Too early in the morning to post for this night owl, but I must chime in on the esteemed Ms. Walter’s very excellent woo-view. As a former resident of Wooville and someone who was once a card-carrying member of The Worried Well,™ you’ve hit the nail on the head. From my personal experience and my experience working for Whole Life Expos back in the 90s, Fear (with a capital “F”) is the main driver. And not just any old fear, Existential Fear. Usually gnawing away at one in the background. I won’t get into my theories on the causes of this since I’m not a doctor, or an actor like Robert Schneider (I can actually act), but I was writing a long rant the other day at an HIV denialist and realized that what I was writing, had I read the same thing 20 years ago, would probably have zero effect on them . . . now. However, I will say to those of us who rail against woo now, it gets in. They hear it, even with their fingers in their ears, rocking back and forth going “la, la, la, la, homeopathy is real, la, la, la, la, vaccines are teh ebilz,
la, la, la, la, HIV is harmless . . .”.

When I came-to after a ten year slog out of magical-thinking, I realized that all the scary things (facts, science, logic) I had tried to avoid in Wooville had seeped into my conscious mind. I compartmentalized it, but it was there, gnawing away. My inner skeptic had been bound and gagged since about 17 or 18, but he was in there gobbling up all these tidbits. He finally worked the ball gag out of his mouth by about 36 and by 46, he was free and in the driver’s seat. Unlike the stereotype “cold scientist” he’s very compassionate, he escorted a trembling, underfed, neurotic Woo-self away from the controls and set him down with a nice cup of herb tea, some pads and pens and a copy of Carl Sagan’s Demon Haunted World. Wooboy still chimes first whenever there’s an unidentified light in the sky or a bump in the night, but, then again, he also writes all the best parts of the Lord Draconis stuff and draws all the pictures. If only I could get him away from my checkbook . . .

Don’t forget to contact me when you’re ready to write that book Denice.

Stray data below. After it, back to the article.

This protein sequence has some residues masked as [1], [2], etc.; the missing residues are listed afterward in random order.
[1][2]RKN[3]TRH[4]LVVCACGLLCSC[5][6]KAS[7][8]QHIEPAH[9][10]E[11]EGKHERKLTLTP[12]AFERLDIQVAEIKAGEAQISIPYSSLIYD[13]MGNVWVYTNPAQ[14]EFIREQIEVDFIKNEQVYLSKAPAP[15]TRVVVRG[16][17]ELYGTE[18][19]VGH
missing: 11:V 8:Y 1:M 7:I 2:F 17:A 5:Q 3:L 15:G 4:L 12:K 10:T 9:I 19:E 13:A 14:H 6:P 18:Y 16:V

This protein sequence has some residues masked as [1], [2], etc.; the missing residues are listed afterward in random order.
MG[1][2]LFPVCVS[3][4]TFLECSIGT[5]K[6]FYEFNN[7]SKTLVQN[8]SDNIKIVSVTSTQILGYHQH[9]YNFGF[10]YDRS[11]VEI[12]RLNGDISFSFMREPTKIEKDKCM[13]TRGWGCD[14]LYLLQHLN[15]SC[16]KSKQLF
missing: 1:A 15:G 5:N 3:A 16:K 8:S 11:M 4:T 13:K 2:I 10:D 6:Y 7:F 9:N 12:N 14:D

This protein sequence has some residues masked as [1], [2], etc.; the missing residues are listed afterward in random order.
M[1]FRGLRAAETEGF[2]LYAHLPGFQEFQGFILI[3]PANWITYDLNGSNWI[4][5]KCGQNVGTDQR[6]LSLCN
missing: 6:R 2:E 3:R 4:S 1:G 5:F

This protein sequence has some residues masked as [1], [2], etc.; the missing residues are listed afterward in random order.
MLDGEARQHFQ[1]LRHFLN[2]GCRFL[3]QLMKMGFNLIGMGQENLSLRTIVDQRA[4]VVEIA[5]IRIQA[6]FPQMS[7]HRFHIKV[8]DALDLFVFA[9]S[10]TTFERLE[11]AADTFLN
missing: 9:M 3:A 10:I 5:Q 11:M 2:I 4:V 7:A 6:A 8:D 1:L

I hate that there’s no edit feature on this ghastly system. Anyway, I meant that I was the ex-resident of Wooville and former card-carrying member of the WW™, not Ms. Walter.

@ Scared Momma

One person said (I can’t keep track of them) that all you need to do is keep your vitamins up, exercise etc etc etc and you will be fine getting measles

One of RI’s most notorious antivax trolls used to claim that keeping your toddler on the sidewalk (instead of the germ-ridden grass) would protect against VPDs. We had a lot of fun with that notion.

Thank you very much for taking the time Denise Walter to write that insightful answer. I know that it is easier to ‘believe’ in life, than know. But one thing has stuck with me since a child, ‘Knowledge is Power’. Apparently they don’t teach that anymore. My generation has converted back to ‘woo’. I am in awe of science and what it can do.

Whenever I read an article or a comment about not vaccinating, I am just so incredibly thankful my children have made it through their early years not contracting one of those diseases.

I know you have more to write, but do you think that also it is due to America’s (and other developed nations) pure lack of comprehension of how the rest of the world lives? Our ‘its my life, not yours’ mentality? It’s ironic to me these believers in natural healing, the ‘connected-ness’ of nature, that they can’t see beyond the end of their nose how their lives and decisions affect others.

@lilady, you are my hero. I can’t argue with dumb people, or even nice people like my family and friends that believe in woo. (Oh, you are right, I guess my grandpa should have just eaten fruit to cure his cancer, or, oh yes, please, snap my nephews neck to cure his allergies.) And thank you for the explanation to where the Vit A reference comes from, and yes, I think it was courageandhope, that rings a bell.

And I am sorry, I don’t want to get banned here for posting too many off topic comments. I finally got up my nerve to post among you amazing people. Just warn me 🙂